I recently came across the following quote by philosopher Soren Kierkegaard, and it really struck me as deeply true, at least for me. No matter what I choose to do or choose not to do in life, there is always a part of me that wonders if I made the right choice and won’t shut up with the “what ifs”:
“Marry, and you will regret it; don’t marry, you will also regret it; marry or don’t marry, you will regret it either way. Laugh at the world’s foolishness, you will regret it; weep over it, you will regret that too; laugh at the world’s foolishness or weep over it, you will regret both. Believe a woman, you will regret it; believe her not, you will also regret it… Hang yourself, you will regret it; do not hang yourself, and you will regret that too; hang yourself or don’t hang yourself, you’ll regret it either way; whether you hang yourself or do not hang yourself, you will regret both. This, gentlemen, is the essence of all philosophy.”
I feel so desperately lonely sometimes, and at those times it feels like I am not only experiencing my own personal loneliness, but the loneliness of humanity in general. During those times I mourn how disconnected we have all become, and I consider how alone each of us really is in our own thoughts and emotions. No matter how deeply we want to relate to one another, there is a shallowness that is unavoidable due to separation and individuality.
Maybe I am overthinking things or ruminating far too much, but sometimes I despair of existence and wish I could truly bridge the chasm between my own mind and heart and another’s.
The grass waves at me
but I don’t feel like
greeting it back.
Must be so simple
to just sway in the wind,
everything you have
the sun painted on your back.
It almost makes me glad
you’ll soon be mown down.
~ Maranda Russell
Tonight was a bad night. The pain, isolation, and despair came crashing down so hard and fast that I crawled off the couch and collapsed onto the carpet, on my side, in a loose fetal position and just wept. I gripped the beige carpet fibers in my fingers and pulled as the tears pooled below my cheek. I pinched myself. I aimlessly pummeled the floor. The anger exploded in that way it always does, boomeranging right back into myself. I considered my options. All the ways it could end. The option of reaching out for help. The feeling that grasping for that help would only inconvenience others. After all, my husband has to work tomorrow, he needs his sleep. I can’t take the car, who would bring it back to him?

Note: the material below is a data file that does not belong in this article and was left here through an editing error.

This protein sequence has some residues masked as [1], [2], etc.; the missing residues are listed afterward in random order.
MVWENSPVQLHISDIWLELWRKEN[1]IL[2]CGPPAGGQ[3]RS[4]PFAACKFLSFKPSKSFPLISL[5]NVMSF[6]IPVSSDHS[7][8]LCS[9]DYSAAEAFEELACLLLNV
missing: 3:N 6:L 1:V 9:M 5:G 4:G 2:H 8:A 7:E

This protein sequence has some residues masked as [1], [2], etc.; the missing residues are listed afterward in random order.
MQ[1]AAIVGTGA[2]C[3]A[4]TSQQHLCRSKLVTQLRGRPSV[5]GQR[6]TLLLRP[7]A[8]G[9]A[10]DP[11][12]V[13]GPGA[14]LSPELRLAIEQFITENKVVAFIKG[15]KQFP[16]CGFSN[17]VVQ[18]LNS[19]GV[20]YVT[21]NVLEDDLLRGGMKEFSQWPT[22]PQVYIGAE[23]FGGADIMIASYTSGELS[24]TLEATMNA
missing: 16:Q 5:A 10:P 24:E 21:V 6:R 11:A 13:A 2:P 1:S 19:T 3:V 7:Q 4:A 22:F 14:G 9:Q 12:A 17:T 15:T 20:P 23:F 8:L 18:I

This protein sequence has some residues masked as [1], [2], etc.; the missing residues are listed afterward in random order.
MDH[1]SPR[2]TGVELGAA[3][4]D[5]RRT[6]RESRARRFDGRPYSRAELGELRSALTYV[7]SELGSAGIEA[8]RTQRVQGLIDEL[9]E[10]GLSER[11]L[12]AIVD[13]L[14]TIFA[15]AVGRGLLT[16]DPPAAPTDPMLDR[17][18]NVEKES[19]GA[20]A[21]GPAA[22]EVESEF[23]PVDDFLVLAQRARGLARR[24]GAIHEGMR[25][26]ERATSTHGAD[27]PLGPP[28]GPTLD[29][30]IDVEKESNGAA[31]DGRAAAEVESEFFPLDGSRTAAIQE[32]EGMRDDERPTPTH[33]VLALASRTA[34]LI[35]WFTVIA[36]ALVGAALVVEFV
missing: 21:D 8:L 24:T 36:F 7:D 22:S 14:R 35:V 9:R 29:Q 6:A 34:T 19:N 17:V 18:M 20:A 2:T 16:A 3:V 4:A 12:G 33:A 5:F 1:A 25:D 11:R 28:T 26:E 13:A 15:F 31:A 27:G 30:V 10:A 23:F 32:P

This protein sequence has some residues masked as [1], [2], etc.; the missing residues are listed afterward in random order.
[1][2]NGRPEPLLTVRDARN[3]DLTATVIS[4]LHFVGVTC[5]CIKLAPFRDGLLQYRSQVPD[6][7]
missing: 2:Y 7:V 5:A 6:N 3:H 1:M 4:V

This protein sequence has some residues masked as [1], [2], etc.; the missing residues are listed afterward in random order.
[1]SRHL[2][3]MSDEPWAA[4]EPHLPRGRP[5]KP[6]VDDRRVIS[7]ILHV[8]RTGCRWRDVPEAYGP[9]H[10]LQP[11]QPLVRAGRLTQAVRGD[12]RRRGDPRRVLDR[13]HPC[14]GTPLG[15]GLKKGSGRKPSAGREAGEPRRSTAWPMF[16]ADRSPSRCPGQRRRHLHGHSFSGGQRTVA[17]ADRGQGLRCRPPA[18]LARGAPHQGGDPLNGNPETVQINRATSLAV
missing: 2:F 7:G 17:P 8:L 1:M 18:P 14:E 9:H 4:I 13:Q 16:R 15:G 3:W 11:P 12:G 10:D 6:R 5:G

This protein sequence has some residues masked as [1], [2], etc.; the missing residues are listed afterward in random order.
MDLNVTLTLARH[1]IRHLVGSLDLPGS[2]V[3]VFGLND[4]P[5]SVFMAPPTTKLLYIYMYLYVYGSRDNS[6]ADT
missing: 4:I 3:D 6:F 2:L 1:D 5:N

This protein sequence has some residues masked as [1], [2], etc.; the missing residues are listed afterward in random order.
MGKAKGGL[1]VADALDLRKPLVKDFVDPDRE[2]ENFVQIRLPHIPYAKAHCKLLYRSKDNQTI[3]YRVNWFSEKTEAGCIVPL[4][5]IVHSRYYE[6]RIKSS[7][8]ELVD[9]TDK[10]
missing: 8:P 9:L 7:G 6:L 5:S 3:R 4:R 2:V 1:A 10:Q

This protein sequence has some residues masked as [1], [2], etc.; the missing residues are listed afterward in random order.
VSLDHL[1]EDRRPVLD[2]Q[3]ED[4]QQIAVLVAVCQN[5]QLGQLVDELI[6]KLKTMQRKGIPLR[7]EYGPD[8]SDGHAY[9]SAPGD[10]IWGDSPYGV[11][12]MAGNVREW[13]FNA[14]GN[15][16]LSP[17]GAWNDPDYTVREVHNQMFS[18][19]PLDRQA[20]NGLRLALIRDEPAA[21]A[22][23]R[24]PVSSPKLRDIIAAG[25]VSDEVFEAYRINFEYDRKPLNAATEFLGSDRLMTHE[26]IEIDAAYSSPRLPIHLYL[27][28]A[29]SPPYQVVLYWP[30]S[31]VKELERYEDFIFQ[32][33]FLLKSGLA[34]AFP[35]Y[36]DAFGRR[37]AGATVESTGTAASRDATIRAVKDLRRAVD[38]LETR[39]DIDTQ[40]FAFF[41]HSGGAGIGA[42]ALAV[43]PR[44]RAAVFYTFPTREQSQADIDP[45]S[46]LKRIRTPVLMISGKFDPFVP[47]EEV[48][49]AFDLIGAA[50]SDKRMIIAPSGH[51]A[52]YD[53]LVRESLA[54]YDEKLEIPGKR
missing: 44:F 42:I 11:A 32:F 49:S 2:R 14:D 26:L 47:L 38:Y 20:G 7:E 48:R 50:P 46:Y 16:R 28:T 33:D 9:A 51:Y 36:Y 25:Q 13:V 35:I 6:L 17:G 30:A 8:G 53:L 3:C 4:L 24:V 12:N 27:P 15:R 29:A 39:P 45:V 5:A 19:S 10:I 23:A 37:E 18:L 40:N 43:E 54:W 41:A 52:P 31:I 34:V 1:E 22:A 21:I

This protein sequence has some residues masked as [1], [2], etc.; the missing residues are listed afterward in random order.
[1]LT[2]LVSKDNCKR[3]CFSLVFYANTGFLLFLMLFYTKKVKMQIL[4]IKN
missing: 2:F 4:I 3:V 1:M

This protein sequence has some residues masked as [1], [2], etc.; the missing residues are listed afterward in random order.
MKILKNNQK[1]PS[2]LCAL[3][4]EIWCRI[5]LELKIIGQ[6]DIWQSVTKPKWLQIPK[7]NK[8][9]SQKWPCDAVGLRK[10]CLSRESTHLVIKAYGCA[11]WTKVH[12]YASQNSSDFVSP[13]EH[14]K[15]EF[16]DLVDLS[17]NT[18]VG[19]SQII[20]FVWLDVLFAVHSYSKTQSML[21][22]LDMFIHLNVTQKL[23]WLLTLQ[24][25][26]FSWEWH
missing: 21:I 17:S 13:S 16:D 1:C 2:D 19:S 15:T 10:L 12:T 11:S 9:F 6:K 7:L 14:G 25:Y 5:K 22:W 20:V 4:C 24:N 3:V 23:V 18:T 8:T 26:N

Eventually, I made my way outside. Hoping the cold would numb it all. I walked on the icy, wet grass and then took a seat on the deck stairs. Soon my feet were frozen numb, and my body curled inward, instinctively seeking to conserve its heat, even as I wished that I could bear it long enough to freeze. Dark thoughts of black toes breaking off soon made hypothermia a less attractive ending. If only it were like a Jack London novel, a slow nodding off into warm, cozy whiteness.
Eventually, I found myself back where I started, on the couch, hoping to find comfort on electronic waves, here in the place where lost things seem to gather in today’s society. I soon stumbled across someone else crying and hugging a giant stuffed giraffe and it soothed the edges just a little. Now, I can only hope tomorrow is brighter.
Hiking with Hemingway
Written By: Maranda Russell
One foot in front of the other,
he reminds himself sternly,
pulling the edge of his hat down
to shield his sensitive brown eyes
from the glare of the city lights
winking in the distance.
Every glimpse of human society,
of the burning embers
from love lost and found
and lust thrown to the ground,
only serve to make a lesser man
turn his heart aside.